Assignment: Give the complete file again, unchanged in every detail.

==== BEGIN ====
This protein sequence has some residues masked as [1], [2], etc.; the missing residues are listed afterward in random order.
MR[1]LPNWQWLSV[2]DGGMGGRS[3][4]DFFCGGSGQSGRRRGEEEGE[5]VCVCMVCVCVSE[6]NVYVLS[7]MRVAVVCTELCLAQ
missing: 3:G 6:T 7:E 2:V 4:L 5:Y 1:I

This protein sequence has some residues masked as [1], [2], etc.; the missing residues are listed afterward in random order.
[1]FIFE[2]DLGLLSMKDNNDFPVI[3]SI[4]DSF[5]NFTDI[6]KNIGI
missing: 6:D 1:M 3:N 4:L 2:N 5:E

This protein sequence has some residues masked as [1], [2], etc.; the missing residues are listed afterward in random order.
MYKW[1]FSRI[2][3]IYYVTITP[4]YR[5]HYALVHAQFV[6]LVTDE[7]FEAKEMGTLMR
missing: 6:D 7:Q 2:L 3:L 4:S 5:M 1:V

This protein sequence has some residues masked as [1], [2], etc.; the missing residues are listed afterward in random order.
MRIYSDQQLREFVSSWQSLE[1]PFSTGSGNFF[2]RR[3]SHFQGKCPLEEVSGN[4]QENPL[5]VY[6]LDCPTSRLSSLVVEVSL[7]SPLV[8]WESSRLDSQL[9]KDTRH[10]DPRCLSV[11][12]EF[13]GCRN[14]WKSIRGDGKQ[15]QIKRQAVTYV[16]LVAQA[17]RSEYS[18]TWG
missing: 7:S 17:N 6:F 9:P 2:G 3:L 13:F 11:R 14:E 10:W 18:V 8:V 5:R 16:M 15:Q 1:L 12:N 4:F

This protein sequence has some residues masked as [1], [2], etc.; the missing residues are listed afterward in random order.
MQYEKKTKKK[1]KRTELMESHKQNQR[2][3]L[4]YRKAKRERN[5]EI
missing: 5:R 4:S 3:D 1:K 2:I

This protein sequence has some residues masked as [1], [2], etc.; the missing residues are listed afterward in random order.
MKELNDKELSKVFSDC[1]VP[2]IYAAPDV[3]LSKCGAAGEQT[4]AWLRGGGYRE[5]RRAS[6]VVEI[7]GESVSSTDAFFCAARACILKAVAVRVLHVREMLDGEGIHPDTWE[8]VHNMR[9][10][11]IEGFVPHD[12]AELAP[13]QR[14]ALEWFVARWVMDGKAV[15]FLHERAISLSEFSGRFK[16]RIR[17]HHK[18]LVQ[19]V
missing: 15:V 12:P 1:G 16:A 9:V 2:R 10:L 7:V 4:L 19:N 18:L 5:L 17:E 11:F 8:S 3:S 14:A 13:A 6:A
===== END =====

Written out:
This protein sequence has some residues masked as [1], [2], etc.; the missing residues are listed afterward in random order.
MR[1]LPNWQWLSV[2]DGGMGGRS[3][4]DFFCGGSGQSGRRRGEEEGE[5]VCVCMVCVCVSE[6]NVYVLS[7]MRVAVVCTELCLAQ
missing: 3:G 6:T 7:E 2:V 4:L 5:Y 1:I

This protein sequence has some residues masked as [1], [2], etc.; the missing residues are listed afterward in random order.
[1]FIFE[2]DLGLLSMKDNNDFPVI[3]SI[4]DSF[5]NFTDI[6]KNIGI
missing: 6:D 1:M 3:N 4:L 2:N 5:E

This protein sequence has some residues masked as [1], [2], etc.; the missing residues are listed afterward in random order.
MYKW[1]FSRI[2][3]IYYVTITP[4]YR[5]HYALVHAQFV[6]LVTDE[7]FEAKEMGTLMR
missing: 6:D 7:Q 2:L 3:L 4:S 5:M 1:V

This protein sequence has some residues masked as [1], [2], etc.; the missing residues are listed afterward in random order.
MRIYSDQQLREFVSSWQSLE[1]PFSTGSGNFF[2]RR[3]SHFQGKCPLEEVSGN[4]QENPL[5]VY[6]LDCPTSRLSSLVVEVSL[7]SPLV[8]WESSRLDSQL[9]KDTRH[10]DPRCLSV[11][12]EF[13]GCRN[14]WKSIRGDGKQ[15]QIKRQAVTYV[16]LVAQA[17]RSEYS[18]TWG
missing: 7:S 17:N 6:F 9:P 2:G 3:L 13:F 11:R 14:E 10:W 18:V 8:V 5:R 16:M 15:Q 1:L 12:N 4:F

This protein sequence has some residues masked as [1], [2], etc.; the missing residues are listed afterward in random order.
MQYEKKTKKK[1]KRTELMESHKQNQR[2][3]L[4]YRKAKRERN[5]EI
missing: 5:R 4:S 3:D 1:K 2:I

This protein sequence has some residues masked as [1], [2], etc.; the missing residues are listed afterward in random order.
MKELNDKELSKVFSDC[1]VP[2]IYAAPDV[3]LSKCGAAGEQT[4]AWLRGGGYRE[5]RRAS[6]VVEI[7]GESVSSTDAFFCAARACILKAVAVRVLHVREMLDGEGIHPDTWE[8]VHNMR[9][10][11]IEGFVPHD[12]AELAP[13]QR[14]ALEWFVARWVMDGKAV[15]FLHERAISLSEFSGRFK[16]RIR[17]HHK[18]LVQ[19]V
missing: 15:V 12:P 1:G 16:A 9:V 2:R 10:L 7:V 4:L 19:N 18:L 5:L 17:E 11:F 8:S 3:S 14:A 13:A 6:A